February: a month that deserves to be only 28 days long
They are the 672 longest hours of the year.
February is a tedious slog in these parts. Often cold and almost constantly gray. The first five days of the 2013 edition packed snow--not enough to earn us a day off from work/school but just enough to louse up the morning commute and wreck your most recent car wash. How bad was it? Deer are using my ride as a salt block.
February 2nd is Groundhog Day which is a big party in parts of Pennsylvania but an exercise in false hope for the rest of us who actually believe the mammal's "prediction." We get Valentine's Day on the 14th--woe to the poor bastard who swings and misses on the occasion. Think it's cold now? No matter the forecast on the 15th, it'll be the Klondike where you live if you forget. You could be in chateau le bow wow til the 4th of July or until high temps crack 70, whichever comes first.
There was a time when February was my favorite month, bar none: when I was a kid, because within it rests my birthday. Adding a year is a huge deal when you're a child--mom always made an angel-food birthday cake, and the parents always got me swell gifts. One year, I got a Roger Maris baseball game--had to be '62, the birthday after Maris broke the single season home-run record. It consisted of a metal sheet flecked with holes and a bat on a spring that struck a marble. You moved around the bases based on which hole the marble landed in.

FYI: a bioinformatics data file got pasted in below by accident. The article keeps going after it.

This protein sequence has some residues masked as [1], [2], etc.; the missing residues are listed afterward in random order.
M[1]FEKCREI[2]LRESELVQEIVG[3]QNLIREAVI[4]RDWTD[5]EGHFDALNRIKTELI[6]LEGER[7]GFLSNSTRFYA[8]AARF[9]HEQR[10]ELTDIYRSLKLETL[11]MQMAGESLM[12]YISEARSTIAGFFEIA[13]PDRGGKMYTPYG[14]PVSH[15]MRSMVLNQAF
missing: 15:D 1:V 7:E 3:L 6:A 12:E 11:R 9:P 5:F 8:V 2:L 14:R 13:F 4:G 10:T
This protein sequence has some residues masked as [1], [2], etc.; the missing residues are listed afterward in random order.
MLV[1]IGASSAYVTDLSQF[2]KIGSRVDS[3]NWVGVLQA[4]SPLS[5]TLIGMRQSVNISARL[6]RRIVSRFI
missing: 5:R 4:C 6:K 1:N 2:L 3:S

This is how we played, kids, in the days before computers and EA Sports. And yes, TV was still black and white.
A few years later, the only thing I wanted in the entire world was a GI Joe. It triggered great debate in the Mueller house as my big day drew near: I'd whine and beg for my "action figure" while my sister would tell my parents of the shame/embarrassment she'd have to endure by being the only middle-school girl whose brother was playing with a doll.
Remember, this is the early 60's: boys got trucks and guns. And never mind the fact I already had a Johnny Seven in my toy box...uh, playground arsenal.
I did get the GI Joe, and my sister didn't have to change schools. Boys playing with toys linked to the military industrial complex became commonplace.
Birthdays remained fun until I turned 18--when I could legally drink/vote--and 21, which meant you were universally "legal". They lost a bit of luster as they grew in number.
There's really nothing I pine for this time around, other than a quiet dinner with my wife and kids. No need for gifts. My waist line doesn't need the birthday cake, although cake means candles and a wish, one I harbor each February but one that has yet to come true.
Could the day after my birthday be Opening Day?